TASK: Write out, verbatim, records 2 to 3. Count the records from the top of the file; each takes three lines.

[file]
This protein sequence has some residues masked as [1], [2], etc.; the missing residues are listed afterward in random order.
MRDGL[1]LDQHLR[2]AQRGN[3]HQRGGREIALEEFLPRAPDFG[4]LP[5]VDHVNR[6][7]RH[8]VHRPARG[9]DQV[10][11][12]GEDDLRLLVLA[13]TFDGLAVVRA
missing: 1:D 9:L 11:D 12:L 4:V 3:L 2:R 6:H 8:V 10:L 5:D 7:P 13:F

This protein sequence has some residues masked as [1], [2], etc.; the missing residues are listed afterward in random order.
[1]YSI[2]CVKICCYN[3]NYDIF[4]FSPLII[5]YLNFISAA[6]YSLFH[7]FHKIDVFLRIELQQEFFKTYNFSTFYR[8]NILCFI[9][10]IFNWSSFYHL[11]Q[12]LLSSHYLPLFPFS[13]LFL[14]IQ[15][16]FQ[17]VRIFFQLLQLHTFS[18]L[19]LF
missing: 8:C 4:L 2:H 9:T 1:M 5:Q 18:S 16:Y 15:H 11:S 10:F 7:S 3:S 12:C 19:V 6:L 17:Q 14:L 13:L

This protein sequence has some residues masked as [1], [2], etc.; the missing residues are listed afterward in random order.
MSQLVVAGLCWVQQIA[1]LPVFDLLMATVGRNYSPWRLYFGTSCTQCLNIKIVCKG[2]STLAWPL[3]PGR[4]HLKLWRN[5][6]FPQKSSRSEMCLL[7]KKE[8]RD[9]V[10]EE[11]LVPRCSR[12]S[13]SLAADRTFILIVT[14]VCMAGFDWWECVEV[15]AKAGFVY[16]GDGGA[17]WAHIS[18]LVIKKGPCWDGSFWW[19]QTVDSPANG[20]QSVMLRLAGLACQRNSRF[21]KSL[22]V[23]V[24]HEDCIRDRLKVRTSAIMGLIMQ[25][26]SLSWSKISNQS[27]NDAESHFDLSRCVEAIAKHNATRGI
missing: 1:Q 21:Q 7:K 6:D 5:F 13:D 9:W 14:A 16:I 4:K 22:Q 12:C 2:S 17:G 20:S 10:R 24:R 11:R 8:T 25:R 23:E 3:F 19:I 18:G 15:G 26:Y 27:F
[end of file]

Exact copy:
This protein sequence has some residues masked as [1], [2], etc.; the missing residues are listed afterward in random order.
[1]YSI[2]CVKICCYN[3]NYDIF[4]FSPLII[5]YLNFISAA[6]YSLFH[7]FHKIDVFLRIELQQEFFKTYNFSTFYR[8]NILCFI[9][10]IFNWSSFYHL[11]Q[12]LLSSHYLPLFPFS[13]LFL[14]IQ[15][16]FQ[17]VRIFFQLLQLHTFS[18]L[19]LF
missing: 8:C 4:L 2:H 9:T 1:M 5:Q 18:S 16:Y 15:H 11:S 10:F 7:S 3:S 12:C 19:V 6:L 17:Q 14:L 13:L

This protein sequence has some residues masked as [1], [2], etc.; the missing residues are listed afterward in random order.
MSQLVVAGLCWVQQIA[1]LPVFDLLMATVGRNYSPWRLYFGTSCTQCLNIKIVCKG[2]STLAWPL[3]PGR[4]HLKLWRN[5][6]FPQKSSRSEMCLL[7]KKE[8]RD[9]V[10]EE[11]LVPRCSR[12]S[13]SLAADRTFILIVT[14]VCMAGFDWWECVEV[15]AKAGFVY[16]GDGGA[17]WAHIS[18]LVIKKGPCWDGSFWW[19]QTVDSPANG[20]QSVMLRLAGLACQRNSRF[21]KSL[22]V[23]V[24]HEDCIRDRLKVRTSAIMGLIMQ[25][26]SLSWSKISNQS[27]NDAESHFDLSRCVEAIAKHNATRGI
missing: 1:Q 21:Q 7:K 6:D 5:F 13:D 9:W 14:A 16:I 4:K 22:Q 12:C 2:S 17:G 20:S 10:R 24:R 11:R 8:T 25:R 23:E 3:F 19:I 18:G 15:G 26:Y 27:F